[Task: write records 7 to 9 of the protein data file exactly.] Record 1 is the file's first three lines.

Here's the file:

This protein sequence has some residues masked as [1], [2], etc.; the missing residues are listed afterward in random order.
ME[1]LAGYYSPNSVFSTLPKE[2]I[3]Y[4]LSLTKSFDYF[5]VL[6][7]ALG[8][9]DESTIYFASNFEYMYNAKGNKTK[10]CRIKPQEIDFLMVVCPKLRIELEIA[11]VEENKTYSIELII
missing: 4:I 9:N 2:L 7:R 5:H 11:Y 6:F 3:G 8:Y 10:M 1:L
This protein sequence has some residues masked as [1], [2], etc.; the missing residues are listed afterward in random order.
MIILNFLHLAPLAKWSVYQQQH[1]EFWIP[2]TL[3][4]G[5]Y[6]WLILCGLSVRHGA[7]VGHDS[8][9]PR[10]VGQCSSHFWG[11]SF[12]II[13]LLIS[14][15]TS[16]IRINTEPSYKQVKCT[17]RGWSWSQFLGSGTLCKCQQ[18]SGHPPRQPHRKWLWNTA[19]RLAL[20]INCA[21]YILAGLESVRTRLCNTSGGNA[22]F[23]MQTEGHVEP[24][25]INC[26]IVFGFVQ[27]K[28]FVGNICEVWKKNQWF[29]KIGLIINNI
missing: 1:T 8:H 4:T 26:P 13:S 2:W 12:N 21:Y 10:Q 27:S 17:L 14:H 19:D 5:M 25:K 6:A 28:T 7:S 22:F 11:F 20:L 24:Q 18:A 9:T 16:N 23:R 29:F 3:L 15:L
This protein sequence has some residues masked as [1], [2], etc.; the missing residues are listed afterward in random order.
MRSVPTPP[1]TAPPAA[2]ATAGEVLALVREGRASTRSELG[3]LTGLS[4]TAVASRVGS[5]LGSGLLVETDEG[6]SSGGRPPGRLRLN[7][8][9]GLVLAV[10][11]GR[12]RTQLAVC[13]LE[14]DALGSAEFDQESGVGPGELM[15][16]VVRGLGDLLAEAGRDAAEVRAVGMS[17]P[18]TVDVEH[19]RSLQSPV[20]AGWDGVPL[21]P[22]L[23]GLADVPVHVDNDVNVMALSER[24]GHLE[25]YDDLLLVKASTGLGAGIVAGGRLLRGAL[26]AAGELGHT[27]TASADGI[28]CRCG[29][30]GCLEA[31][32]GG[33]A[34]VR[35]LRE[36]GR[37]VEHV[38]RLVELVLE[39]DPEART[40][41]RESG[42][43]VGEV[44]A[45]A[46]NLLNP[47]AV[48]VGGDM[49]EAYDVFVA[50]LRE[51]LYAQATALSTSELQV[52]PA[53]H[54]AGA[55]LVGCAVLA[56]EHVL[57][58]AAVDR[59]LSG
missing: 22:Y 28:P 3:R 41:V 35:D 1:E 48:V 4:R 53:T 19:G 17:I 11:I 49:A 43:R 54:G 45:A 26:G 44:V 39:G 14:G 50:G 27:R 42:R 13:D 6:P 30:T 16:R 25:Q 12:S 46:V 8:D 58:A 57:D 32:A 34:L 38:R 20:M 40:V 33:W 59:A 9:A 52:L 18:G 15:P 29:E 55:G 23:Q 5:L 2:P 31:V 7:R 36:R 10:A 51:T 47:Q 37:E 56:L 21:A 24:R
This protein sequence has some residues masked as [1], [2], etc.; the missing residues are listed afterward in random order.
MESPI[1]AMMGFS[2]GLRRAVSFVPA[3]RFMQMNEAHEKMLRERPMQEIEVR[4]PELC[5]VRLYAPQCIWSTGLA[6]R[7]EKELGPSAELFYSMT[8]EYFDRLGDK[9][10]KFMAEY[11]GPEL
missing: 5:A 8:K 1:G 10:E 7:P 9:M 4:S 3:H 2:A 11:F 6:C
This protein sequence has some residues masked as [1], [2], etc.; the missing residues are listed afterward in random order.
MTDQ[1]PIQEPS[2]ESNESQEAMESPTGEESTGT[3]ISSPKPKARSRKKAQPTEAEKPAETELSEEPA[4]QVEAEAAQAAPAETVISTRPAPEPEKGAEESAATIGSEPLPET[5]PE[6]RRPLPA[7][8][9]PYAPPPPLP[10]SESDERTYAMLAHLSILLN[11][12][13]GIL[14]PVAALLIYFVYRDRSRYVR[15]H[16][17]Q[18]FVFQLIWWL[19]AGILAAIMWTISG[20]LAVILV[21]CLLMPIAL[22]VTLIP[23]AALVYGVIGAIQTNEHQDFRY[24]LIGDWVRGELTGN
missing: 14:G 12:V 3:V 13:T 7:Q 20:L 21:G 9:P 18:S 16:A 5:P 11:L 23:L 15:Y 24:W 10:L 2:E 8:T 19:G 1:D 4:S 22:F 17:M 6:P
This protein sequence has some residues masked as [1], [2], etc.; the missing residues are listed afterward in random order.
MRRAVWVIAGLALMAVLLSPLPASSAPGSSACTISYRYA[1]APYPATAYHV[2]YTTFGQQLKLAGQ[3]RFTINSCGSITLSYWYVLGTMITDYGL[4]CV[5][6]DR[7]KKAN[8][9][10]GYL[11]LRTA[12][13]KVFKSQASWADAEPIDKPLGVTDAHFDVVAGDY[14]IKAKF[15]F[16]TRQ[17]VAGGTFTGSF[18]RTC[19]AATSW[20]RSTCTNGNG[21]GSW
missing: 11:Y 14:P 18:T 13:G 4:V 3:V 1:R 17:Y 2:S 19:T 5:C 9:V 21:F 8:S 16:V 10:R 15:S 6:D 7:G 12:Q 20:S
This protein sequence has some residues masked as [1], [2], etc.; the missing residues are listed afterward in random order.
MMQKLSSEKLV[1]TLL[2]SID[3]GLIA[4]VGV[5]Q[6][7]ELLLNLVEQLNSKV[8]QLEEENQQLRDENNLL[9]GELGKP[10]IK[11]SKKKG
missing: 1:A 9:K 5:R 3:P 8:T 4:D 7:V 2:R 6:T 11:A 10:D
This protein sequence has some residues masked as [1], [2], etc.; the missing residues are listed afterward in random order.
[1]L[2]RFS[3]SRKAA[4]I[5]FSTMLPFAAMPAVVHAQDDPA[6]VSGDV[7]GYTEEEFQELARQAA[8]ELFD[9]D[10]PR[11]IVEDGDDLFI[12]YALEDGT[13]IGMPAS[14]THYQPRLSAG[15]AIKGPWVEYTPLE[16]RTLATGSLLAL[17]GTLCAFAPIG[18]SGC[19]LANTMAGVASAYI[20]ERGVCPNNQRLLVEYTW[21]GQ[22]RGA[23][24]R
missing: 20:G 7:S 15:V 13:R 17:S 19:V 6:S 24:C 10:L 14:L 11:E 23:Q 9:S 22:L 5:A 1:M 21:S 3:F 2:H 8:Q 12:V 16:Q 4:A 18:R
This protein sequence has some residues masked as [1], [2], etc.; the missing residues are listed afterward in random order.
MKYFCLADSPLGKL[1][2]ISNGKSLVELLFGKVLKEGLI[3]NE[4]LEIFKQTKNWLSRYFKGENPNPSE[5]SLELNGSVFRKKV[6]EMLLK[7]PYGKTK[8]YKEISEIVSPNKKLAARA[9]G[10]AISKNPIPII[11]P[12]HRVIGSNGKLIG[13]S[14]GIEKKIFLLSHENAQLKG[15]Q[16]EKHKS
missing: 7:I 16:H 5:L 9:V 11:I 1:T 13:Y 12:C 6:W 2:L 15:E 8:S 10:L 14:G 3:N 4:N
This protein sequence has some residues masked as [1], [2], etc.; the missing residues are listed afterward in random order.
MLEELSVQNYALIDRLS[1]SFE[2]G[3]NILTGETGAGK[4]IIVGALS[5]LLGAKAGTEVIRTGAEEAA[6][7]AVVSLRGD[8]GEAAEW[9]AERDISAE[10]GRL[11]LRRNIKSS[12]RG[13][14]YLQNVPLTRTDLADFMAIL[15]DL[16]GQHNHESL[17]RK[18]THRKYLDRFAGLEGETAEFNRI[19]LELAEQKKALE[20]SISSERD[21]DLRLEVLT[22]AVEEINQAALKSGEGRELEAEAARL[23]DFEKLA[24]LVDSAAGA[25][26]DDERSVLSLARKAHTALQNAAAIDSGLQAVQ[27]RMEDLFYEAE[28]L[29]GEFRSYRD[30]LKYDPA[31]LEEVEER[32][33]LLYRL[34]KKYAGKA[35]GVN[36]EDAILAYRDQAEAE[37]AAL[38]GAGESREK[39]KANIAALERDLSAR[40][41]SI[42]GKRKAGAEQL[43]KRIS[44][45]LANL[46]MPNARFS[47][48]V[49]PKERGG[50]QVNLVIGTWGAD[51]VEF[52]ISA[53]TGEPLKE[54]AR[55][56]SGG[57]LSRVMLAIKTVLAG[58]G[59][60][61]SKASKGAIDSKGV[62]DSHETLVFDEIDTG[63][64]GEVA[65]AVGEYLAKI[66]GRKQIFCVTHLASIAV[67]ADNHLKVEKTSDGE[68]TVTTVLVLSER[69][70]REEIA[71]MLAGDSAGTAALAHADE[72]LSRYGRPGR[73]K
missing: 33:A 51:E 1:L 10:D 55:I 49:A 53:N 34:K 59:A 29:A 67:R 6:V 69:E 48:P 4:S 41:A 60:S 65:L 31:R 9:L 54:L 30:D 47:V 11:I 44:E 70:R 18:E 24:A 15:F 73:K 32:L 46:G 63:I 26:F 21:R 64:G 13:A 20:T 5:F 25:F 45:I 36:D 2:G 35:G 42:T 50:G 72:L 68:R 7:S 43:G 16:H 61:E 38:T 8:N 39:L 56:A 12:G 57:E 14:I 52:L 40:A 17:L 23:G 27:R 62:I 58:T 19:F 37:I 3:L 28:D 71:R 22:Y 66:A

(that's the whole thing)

This protein sequence has some residues masked as [1], [2], etc.; the missing residues are listed afterward in random order.
MMQKLSSEKLV[1]TLL[2]SID[3]GLIA[4]VGV[5]Q[6][7]ELLLNLVEQLNSKV[8]QLEEENQQLRDENNLL[9]GELGKP[10]IK[11]SKKKG
missing: 1:A 9:K 5:R 3:P 8:T 4:D 7:V 2:R 6:T 11:A 10:D
This protein sequence has some residues masked as [1], [2], etc.; the missing residues are listed afterward in random order.
[1]L[2]RFS[3]SRKAA[4]I[5]FSTMLPFAAMPAVVHAQDDPA[6]VSGDV[7]GYTEEEFQELARQAA[8]ELFD[9]D[10]PR[11]IVEDGDDLFI[12]YALEDGT[13]IGMPAS[14]THYQPRLSAG[15]AIKGPWVEYTPLE[16]RTLATGSLLAL[17]GTLCAFAPIG[18]SGC[19]LANTMAGVASAYI[20]ERGVCPNNQRLLVEYTW[21]GQ[22]RGA[23][24]R
missing: 20:G 7:S 15:V 13:R 17:S 19:V 6:S 24:C 10:L 14:L 11:E 23:Q 9:S 22:L 5:A 1:M 21:S 3:F 2:H 8:Q 12:V 16:Q 4:A 18:R
This protein sequence has some residues masked as [1], [2], etc.; the missing residues are listed afterward in random order.
MKYFCLADSPLGKL[1][2]ISNGKSLVELLFGKVLKEGLI[3]NE[4]LEIFKQTKNWLSRYFKGENPNPSE[5]SLELNGSVFRKKV[6]EMLLK[7]PYGKTK[8]YKEISEIVSPNKKLAARA[9]G[10]AISKNPIPII[11]P[12]HRVIGSNGKLIG[13]S[14]GIEKKIFLLSHENAQLKG[15]Q[16]EKHKS
missing: 7:I 16:H 5:L 9:V 11:I 1:T 13:Y 12:C 6:W 2:L 15:E 8:S 10:L 14:G 3:N 4:N